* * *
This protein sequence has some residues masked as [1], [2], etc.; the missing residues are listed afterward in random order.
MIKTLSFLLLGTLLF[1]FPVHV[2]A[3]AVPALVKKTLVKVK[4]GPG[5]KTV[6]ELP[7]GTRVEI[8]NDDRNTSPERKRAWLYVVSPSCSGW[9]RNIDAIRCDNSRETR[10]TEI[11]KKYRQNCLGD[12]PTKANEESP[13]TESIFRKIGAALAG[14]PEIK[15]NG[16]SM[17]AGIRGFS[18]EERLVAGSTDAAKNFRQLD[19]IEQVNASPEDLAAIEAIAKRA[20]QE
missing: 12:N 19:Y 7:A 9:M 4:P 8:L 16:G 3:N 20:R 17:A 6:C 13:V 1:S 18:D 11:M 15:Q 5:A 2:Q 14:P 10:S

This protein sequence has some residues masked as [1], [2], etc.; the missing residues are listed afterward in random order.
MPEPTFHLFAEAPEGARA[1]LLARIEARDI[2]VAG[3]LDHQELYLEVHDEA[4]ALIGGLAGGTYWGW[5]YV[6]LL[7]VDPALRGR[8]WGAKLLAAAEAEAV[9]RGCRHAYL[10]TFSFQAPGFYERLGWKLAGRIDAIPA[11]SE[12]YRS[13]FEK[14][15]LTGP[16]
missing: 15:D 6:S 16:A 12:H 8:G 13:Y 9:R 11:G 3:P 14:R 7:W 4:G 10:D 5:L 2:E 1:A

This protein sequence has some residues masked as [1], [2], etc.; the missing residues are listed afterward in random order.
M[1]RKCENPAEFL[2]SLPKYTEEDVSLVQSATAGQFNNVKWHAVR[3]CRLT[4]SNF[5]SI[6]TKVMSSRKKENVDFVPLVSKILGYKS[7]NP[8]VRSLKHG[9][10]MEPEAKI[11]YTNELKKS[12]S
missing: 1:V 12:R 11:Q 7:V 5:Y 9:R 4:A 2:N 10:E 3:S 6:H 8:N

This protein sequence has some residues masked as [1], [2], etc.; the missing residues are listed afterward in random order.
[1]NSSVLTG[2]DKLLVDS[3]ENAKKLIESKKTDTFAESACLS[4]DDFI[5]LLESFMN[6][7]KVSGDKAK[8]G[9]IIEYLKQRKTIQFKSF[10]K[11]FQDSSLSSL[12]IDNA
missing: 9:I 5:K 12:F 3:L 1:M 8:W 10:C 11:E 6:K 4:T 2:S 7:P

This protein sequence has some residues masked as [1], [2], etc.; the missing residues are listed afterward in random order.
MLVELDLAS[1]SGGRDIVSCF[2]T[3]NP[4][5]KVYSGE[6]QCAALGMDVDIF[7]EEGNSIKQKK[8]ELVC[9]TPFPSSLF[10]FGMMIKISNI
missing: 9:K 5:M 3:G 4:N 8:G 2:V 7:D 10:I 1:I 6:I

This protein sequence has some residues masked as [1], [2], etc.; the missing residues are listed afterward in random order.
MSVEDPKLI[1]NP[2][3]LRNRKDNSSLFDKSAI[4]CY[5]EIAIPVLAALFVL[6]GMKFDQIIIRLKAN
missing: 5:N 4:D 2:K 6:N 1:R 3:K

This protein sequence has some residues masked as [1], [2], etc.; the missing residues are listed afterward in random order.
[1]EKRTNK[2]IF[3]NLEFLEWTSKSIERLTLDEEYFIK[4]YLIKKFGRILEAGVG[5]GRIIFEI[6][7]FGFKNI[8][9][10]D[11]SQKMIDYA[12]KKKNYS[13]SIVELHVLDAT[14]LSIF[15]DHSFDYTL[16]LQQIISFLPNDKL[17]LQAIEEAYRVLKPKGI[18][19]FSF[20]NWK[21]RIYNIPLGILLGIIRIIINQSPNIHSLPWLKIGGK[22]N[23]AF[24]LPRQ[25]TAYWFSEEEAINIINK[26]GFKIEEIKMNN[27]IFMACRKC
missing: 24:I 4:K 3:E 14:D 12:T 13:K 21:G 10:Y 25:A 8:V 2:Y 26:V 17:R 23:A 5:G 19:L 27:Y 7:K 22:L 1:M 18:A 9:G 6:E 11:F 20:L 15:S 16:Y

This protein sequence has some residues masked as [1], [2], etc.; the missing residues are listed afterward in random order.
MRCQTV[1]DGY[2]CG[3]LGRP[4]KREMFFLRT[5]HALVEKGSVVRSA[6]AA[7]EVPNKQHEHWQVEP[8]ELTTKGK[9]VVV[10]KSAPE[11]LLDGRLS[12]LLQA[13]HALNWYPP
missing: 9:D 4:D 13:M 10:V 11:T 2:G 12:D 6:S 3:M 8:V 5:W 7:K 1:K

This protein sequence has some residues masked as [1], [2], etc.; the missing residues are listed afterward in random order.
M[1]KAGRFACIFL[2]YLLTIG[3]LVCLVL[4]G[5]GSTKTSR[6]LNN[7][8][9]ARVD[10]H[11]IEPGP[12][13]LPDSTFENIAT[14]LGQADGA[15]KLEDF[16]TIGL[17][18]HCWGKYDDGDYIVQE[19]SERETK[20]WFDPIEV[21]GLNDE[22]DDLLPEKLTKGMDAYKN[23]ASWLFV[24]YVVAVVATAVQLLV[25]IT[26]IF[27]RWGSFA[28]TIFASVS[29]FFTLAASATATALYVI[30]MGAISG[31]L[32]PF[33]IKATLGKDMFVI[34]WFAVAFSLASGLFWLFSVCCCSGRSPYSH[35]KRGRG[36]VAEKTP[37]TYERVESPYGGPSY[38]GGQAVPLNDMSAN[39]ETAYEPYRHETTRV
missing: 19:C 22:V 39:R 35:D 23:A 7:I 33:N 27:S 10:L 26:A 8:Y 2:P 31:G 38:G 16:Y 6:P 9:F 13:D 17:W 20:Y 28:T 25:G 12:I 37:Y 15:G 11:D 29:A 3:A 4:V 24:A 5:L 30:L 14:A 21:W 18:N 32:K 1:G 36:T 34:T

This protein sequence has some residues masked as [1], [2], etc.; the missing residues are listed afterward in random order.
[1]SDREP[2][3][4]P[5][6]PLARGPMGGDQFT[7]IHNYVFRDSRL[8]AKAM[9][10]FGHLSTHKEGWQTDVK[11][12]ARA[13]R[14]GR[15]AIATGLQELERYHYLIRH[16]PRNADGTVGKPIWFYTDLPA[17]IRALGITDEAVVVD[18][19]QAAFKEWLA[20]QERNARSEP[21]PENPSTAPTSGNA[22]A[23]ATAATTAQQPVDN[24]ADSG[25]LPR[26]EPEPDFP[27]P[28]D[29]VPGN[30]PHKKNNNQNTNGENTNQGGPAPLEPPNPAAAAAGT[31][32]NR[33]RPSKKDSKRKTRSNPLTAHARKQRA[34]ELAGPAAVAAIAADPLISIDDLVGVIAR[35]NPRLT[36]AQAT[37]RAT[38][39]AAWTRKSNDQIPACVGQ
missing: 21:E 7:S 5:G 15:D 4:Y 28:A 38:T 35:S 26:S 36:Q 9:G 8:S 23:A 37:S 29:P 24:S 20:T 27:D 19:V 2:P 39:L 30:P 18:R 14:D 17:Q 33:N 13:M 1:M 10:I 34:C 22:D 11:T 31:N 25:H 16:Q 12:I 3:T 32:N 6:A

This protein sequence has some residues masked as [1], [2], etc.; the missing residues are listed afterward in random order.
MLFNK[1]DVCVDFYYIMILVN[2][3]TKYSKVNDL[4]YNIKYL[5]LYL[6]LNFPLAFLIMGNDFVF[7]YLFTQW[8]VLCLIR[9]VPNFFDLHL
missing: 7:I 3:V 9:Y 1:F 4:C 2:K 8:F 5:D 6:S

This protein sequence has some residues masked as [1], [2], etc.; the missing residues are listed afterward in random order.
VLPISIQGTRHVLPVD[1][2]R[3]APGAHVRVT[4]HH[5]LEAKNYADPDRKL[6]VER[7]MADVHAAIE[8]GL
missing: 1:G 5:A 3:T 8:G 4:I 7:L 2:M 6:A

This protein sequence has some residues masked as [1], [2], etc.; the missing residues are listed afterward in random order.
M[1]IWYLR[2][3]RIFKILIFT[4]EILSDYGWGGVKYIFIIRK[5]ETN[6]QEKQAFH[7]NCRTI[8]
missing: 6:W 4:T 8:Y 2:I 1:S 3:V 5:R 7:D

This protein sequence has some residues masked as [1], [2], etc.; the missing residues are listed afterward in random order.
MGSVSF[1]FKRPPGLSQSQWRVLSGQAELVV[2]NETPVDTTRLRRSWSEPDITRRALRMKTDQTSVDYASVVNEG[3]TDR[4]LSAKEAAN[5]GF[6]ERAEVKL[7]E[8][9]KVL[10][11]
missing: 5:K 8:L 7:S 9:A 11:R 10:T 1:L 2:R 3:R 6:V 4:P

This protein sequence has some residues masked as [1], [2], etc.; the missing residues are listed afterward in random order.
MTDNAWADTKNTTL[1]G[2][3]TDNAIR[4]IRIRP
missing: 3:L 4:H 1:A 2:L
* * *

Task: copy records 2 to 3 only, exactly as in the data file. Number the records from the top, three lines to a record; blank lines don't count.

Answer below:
This protein sequence has some residues masked as [1], [2], etc.; the missing residues are listed afterward in random order.
MPEPTFHLFAEAPEGARA[1]LLARIEARDI[2]VAG[3]LDHQELYLEVHDEA[4]ALIGGLAGGTYWGW[5]YV[6]LL[7]VDPALRGR[8]WGAKLLAAAEAEAV[9]RGCRHAYL[10]TFSFQAPGFYERLGWKLAGRIDAIPA[11]SE[12]YRS[13]FEK[14][15]LTGP[16]
missing: 15:D 6:S 16:A 12:H 8:G 13:Y 9:R 11:G 3:P 14:R 7:W 4:G 10:D 5:L 2:E 1:A

This protein sequence has some residues masked as [1], [2], etc.; the missing residues are listed afterward in random order.
M[1]RKCENPAEFL[2]SLPKYTEEDVSLVQSATAGQFNNVKWHAVR[3]CRLT[4]SNF[5]SI[6]TKVMSSRKKENVDFVPLVSKILGYKS[7]NP[8]VRSLKHG[9][10]MEPEAKI[11]YTNELKKS[12]S
missing: 1:V 12:R 11:Q 7:V 5:Y 9:R 4:A 2:N 10:E 3:S 6:H 8:N